Are there sensors that can detect a rip, crack or damage in the fuselage skin by not using air pressure differential on aircraft?
Such sensors certainly exist. The sensor is as simple as can be: usually a piece of wire. The bonding of the wire to the skin or structural elements dictates what kinds of damage it's sensitive to.
The "wire" can be in the form of a thin metallization on a thin non-conductive substrate that's intimately glued to the skin - such gives the most sensitivity to cracks, and is a crack detector.
If you wish to detect whether the rocket is in the process of breaking up, you simply need to run a thin, insulated wire along a longitudinal structural member, such as a tank, and attach it in a few places, but certainly rigidly at the ends. The input is used sometimes for automatic flight termination.
The major problem with pressure differential sensors is that you really need a big hole to overwhelm the pressurization systems on turbine-powered transports. A pencil-sized or even coin-sized hole is noisy but essentially irrelevant, and no, you won't get sucked out through it.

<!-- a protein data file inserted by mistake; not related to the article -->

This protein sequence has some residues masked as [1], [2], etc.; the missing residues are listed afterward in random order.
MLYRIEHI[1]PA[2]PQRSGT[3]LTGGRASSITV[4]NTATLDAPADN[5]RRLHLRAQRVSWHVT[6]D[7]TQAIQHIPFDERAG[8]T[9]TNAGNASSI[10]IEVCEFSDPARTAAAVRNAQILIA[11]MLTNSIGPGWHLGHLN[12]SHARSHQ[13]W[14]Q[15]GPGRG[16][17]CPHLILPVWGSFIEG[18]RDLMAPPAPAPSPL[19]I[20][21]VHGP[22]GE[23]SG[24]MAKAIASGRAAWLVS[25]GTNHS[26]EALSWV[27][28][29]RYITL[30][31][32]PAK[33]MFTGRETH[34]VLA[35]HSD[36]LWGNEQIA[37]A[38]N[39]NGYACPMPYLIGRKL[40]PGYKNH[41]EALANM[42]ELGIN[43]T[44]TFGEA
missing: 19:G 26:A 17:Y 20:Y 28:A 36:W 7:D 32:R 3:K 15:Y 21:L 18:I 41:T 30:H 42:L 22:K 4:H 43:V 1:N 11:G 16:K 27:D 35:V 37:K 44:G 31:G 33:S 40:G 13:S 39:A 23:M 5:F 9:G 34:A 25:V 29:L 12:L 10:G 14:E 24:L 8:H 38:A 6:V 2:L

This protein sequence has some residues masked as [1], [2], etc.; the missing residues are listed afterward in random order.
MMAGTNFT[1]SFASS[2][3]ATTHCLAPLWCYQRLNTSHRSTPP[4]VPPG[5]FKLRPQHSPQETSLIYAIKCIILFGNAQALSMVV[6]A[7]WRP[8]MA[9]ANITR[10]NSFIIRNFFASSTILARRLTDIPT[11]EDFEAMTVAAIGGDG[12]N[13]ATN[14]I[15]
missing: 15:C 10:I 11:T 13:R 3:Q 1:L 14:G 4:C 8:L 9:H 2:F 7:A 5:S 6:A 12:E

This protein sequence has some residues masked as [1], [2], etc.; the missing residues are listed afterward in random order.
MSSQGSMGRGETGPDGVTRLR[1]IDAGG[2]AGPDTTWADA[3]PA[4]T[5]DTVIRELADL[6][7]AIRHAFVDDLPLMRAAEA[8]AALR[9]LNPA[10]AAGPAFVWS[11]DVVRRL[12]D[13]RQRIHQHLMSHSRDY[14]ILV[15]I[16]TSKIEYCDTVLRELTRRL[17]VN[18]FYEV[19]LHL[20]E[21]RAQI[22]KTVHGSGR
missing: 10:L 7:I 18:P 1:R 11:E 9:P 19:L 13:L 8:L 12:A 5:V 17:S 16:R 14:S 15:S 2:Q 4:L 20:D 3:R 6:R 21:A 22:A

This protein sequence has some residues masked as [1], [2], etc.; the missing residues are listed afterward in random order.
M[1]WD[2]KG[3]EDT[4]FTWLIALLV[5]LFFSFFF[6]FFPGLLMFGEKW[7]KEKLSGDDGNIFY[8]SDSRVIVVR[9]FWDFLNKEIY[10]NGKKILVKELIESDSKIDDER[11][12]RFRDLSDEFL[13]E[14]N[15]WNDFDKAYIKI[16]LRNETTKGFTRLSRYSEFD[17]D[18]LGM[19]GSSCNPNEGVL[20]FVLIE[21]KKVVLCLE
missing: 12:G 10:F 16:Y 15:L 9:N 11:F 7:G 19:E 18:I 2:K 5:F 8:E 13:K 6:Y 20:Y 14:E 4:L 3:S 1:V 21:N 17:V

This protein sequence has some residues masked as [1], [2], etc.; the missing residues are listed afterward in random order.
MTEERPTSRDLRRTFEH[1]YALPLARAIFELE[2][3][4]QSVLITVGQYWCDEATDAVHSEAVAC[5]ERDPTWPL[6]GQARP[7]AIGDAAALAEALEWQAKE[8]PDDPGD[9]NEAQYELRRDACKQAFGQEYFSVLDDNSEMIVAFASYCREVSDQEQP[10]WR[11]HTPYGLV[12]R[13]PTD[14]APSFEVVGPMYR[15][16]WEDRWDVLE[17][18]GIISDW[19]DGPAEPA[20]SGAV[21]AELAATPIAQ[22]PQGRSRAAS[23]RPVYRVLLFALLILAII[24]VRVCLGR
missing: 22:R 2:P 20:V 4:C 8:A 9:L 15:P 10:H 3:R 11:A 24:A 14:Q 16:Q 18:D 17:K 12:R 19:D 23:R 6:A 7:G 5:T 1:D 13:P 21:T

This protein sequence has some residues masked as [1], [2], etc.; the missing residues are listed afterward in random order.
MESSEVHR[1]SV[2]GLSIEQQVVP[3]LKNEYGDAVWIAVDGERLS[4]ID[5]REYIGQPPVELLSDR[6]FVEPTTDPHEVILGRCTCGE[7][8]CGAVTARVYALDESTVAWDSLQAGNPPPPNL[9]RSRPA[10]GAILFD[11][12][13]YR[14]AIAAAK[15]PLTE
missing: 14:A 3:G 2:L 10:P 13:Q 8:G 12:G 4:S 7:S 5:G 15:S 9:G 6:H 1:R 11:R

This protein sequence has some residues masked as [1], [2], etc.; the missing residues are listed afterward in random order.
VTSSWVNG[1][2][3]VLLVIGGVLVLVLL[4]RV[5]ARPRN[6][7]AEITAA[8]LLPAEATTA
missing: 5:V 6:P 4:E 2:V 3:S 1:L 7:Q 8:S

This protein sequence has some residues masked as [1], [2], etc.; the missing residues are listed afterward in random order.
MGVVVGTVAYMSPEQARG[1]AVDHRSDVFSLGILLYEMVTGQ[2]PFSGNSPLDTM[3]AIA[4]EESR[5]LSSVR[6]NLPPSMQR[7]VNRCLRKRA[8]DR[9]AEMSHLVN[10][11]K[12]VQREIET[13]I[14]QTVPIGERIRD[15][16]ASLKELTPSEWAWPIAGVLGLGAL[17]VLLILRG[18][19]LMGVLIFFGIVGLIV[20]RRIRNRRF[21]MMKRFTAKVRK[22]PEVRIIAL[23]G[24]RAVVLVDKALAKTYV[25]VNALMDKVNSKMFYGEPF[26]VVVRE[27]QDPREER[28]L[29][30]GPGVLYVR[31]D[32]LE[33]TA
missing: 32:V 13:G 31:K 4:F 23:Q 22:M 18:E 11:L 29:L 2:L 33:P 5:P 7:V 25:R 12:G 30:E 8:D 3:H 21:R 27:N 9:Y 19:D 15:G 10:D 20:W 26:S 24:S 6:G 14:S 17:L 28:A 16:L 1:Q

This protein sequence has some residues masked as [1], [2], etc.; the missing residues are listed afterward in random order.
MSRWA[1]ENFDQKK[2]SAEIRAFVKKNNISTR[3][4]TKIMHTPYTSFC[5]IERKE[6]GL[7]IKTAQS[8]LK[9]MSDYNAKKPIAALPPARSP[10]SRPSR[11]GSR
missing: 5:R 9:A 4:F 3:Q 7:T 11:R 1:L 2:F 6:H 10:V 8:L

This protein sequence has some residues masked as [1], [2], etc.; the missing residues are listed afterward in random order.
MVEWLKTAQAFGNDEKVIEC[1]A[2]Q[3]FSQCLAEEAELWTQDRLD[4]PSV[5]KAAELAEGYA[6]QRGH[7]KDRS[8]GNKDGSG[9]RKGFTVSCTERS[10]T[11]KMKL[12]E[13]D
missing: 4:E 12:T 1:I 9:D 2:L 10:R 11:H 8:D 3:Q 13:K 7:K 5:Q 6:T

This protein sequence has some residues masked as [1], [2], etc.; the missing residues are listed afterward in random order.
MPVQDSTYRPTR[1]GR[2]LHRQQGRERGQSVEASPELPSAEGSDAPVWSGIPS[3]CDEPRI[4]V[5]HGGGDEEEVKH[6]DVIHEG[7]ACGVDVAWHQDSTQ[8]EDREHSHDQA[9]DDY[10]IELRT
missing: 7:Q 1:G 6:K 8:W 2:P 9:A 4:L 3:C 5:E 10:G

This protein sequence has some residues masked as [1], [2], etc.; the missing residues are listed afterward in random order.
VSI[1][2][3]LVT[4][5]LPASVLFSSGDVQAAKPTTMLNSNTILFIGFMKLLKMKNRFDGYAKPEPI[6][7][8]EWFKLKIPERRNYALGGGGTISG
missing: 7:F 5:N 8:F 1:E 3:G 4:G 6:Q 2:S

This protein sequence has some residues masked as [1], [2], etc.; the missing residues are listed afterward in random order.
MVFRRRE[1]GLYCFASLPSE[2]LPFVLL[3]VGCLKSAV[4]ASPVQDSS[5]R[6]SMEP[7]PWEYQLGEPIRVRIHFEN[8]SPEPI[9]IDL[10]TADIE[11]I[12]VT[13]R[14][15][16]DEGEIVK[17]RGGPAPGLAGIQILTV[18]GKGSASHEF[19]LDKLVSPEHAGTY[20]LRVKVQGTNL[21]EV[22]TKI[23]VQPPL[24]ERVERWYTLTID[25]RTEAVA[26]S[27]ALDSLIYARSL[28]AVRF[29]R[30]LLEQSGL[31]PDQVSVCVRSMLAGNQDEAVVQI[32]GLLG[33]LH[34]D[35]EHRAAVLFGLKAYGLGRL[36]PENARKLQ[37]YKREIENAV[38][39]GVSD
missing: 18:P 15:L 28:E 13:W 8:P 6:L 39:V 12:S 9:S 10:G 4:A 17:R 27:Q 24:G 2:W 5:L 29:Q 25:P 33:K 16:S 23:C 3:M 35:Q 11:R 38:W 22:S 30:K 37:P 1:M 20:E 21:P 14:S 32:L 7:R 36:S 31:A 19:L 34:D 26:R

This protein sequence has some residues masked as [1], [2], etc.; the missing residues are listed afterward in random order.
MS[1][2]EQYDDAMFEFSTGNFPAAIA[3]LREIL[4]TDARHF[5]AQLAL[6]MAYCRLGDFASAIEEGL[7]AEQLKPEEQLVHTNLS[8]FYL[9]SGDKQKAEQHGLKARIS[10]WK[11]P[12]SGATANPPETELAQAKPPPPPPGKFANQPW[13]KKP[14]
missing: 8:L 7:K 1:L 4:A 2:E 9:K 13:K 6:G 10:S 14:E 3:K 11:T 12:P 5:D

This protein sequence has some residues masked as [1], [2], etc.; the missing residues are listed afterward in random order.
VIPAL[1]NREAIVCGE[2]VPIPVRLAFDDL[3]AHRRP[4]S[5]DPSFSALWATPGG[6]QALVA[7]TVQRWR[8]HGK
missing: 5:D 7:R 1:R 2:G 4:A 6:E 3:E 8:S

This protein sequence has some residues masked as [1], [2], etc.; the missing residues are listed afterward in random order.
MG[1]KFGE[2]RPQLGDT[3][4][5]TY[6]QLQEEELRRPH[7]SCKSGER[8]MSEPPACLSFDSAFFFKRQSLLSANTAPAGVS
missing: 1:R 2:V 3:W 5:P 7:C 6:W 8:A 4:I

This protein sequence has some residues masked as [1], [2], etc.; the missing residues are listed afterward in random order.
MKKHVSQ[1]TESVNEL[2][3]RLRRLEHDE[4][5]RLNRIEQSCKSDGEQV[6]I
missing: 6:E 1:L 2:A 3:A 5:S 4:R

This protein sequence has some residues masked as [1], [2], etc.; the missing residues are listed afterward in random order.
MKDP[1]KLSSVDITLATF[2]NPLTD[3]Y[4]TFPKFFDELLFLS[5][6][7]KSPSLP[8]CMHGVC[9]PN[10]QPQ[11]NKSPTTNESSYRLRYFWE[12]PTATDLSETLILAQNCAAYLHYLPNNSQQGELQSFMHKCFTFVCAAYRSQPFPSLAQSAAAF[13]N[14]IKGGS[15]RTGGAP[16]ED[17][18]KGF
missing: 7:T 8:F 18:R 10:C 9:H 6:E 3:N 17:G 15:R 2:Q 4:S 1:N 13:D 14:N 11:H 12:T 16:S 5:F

Why is it so? For cabin ventilation to work to begin with, there must be an outflow valve. Such valves, in steady state, have openings way larger than a coin. The more unplanned-for holes you add to the pressurized section, the smaller the outflow valve's opening will be. Only when the outflow valve completely closes and the pressure is still insufficient, you've got a problem...
So yes, the outflow valve's position in steady state can be used as a measure of air leakage elsewhere.